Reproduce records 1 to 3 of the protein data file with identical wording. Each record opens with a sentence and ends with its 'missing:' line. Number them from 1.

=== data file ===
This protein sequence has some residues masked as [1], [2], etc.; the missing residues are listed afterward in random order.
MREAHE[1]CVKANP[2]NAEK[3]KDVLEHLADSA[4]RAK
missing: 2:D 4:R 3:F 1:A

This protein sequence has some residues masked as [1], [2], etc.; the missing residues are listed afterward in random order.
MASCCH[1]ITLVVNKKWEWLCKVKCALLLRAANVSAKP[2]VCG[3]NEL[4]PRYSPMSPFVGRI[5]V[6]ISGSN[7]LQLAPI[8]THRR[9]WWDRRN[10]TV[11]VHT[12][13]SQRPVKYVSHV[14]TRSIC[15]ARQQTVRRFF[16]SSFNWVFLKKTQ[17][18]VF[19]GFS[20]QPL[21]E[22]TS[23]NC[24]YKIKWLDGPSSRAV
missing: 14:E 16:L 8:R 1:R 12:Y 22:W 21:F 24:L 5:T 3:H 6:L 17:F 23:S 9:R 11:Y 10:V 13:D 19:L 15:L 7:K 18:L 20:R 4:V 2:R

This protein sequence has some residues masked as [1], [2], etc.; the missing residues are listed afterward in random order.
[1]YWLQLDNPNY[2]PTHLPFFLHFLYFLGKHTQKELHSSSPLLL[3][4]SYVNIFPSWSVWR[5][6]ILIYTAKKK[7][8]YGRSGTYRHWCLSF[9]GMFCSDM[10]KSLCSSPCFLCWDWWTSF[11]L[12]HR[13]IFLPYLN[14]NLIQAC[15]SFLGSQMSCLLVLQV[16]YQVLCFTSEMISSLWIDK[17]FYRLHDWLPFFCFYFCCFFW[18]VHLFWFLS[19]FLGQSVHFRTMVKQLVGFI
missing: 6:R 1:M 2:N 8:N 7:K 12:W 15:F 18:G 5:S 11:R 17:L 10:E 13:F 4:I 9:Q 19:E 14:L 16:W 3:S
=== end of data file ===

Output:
This protein sequence has some residues masked as [1], [2], etc.; the missing residues are listed afterward in random order.
MREAHE[1]CVKANP[2]NAEK[3]KDVLEHLADSA[4]RAK
missing: 2:D 4:R 3:F 1:A

This protein sequence has some residues masked as [1], [2], etc.; the missing residues are listed afterward in random order.
MASCCH[1]ITLVVNKKWEWLCKVKCALLLRAANVSAKP[2]VCG[3]NEL[4]PRYSPMSPFVGRI[5]V[6]ISGSN[7]LQLAPI[8]THRR[9]WWDRRN[10]TV[11]VHT[12][13]SQRPVKYVSHV[14]TRSIC[15]ARQQTVRRFF[16]SSFNWVFLKKTQ[17][18]VF[19]GFS[20]QPL[21]E[22]TS[23]NC[24]YKIKWLDGPSSRAV
missing: 14:E 16:L 8:R 1:R 12:Y 22:W 21:F 24:L 5:T 3:H 6:L 17:F 23:S 9:R 11:Y 10:V 13:D 19:L 15:L 7:K 18:L 20:R 4:V 2:R

This protein sequence has some residues masked as [1], [2], etc.; the missing residues are listed afterward in random order.
[1]YWLQLDNPNY[2]PTHLPFFLHFLYFLGKHTQKELHSSSPLLL[3][4]SYVNIFPSWSVWR[5][6]ILIYTAKKK[7][8]YGRSGTYRHWCLSF[9]GMFCSDM[10]KSLCSSPCFLCWDWWTSF[11]L[12]HR[13]IFLPYLN[14]NLIQAC[15]SFLGSQMSCLLVLQV[16]YQVLCFTSEMISSLWIDK[17]FYRLHDWLPFFCFYFCCFFW[18]VHLFWFLS[19]FLGQSVHFRTMVKQLVGFI
missing: 6:R 1:M 2:N 8:N 7:K 12:W 15:F 18:G 5:S 11:R 17:L 10:E 13:F 4:I 9:Q 19:E 14:L 16:W 3:S